Being a three-row crossover, the Highlander tends to lumber a bit, particularly through corners. That sort of behavior is to be expected, and it is due in part to the vehicle’s soft and comfortable suspension.

The XSE trim does tighten up that suspension, adding higher-rated springs, retuned shock absorbers and power steering, and a rear stabilizer bar. While these additions aren’t going to turn the Highlander into a track beast, they’re attractive options for family-focused shoppers looking to retain some driving excitement.

Form and Function

7/ 10

Three-row crossovers are made and broken by their ability to keep driver and passengers comfy, haul luggage, and keep all the little things easily at hand.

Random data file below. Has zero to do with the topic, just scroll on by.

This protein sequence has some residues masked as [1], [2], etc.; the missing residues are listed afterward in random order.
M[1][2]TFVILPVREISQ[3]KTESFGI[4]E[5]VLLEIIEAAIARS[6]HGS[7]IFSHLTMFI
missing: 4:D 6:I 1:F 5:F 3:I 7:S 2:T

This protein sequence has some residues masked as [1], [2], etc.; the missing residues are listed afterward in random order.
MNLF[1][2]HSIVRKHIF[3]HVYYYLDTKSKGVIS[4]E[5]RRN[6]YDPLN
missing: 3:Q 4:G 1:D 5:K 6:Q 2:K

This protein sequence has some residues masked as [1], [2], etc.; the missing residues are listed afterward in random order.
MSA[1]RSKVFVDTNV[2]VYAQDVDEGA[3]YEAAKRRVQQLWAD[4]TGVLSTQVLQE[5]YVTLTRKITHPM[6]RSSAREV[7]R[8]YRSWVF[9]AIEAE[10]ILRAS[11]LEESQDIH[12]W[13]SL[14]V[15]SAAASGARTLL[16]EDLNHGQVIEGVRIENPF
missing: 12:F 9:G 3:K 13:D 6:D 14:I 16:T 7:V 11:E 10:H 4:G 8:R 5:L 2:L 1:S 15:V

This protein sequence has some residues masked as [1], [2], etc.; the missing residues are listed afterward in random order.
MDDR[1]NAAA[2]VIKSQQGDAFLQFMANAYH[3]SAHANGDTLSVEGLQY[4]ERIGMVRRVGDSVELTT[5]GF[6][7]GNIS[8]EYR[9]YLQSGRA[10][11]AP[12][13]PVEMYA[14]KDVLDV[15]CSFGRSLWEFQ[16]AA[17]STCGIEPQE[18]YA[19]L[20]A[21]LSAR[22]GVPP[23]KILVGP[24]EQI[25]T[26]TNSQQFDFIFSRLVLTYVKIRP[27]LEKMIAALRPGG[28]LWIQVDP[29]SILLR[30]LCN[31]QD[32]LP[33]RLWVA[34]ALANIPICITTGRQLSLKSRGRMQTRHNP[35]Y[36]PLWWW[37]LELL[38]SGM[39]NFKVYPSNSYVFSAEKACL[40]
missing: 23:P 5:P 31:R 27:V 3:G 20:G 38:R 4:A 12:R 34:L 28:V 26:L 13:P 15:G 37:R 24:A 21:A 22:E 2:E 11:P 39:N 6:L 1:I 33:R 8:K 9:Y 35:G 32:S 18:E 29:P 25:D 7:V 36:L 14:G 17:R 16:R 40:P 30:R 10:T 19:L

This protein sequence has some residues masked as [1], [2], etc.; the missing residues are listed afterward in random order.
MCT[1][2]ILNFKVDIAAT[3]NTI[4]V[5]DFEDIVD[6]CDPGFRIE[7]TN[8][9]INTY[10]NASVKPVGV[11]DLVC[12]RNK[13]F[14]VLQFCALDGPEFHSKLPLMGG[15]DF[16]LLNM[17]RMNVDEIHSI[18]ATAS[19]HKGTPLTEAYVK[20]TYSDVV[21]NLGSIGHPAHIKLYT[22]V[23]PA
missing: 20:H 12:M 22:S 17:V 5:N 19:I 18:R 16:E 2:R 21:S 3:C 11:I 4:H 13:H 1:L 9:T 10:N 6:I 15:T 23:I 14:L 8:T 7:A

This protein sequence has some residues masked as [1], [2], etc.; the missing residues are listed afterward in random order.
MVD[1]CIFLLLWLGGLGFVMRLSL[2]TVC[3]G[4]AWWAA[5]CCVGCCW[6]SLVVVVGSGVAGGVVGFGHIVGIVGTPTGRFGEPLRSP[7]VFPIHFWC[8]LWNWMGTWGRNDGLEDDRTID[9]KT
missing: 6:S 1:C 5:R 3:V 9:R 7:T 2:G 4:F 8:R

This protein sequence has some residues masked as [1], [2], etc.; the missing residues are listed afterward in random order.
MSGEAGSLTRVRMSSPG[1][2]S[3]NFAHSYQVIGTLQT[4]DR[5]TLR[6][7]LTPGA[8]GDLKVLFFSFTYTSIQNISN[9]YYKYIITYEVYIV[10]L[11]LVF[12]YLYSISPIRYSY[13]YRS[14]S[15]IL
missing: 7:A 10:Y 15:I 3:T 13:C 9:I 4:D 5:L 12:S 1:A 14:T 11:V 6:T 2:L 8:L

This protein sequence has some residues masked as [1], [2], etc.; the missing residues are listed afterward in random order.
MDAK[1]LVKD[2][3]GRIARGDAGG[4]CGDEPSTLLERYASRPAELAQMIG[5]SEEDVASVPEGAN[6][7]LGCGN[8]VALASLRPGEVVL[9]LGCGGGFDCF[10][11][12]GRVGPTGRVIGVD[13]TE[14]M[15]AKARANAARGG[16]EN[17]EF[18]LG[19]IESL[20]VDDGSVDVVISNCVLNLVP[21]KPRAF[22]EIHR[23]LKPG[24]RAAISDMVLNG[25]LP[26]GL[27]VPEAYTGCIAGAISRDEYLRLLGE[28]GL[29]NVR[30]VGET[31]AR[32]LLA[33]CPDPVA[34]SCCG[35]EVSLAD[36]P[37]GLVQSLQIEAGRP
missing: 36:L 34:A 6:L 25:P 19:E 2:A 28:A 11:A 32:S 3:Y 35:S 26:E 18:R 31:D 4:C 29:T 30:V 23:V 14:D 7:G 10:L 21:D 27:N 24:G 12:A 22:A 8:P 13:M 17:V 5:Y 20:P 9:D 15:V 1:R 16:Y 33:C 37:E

In the 2021 Highlander, a set of shelves ahead of the front seats take center stage. They’re large enough to house even the biggest cell phones, and a small pass-through allows a charging cord to snake down toward one of the Highlander’s USB ports. A wireless charging pad comes standard on trims above the LE, but it lives within the center console.

Second-row passengers are treated to plenty of legroom. The seats move forward and backward to either maximize space for the middle row or grant a little extra legroom to those stuck in the third row. With the second row forward, the rear seats will accommodate adults—but just barely, and only if the folks in the middle agree to be a little uncomfortable, too.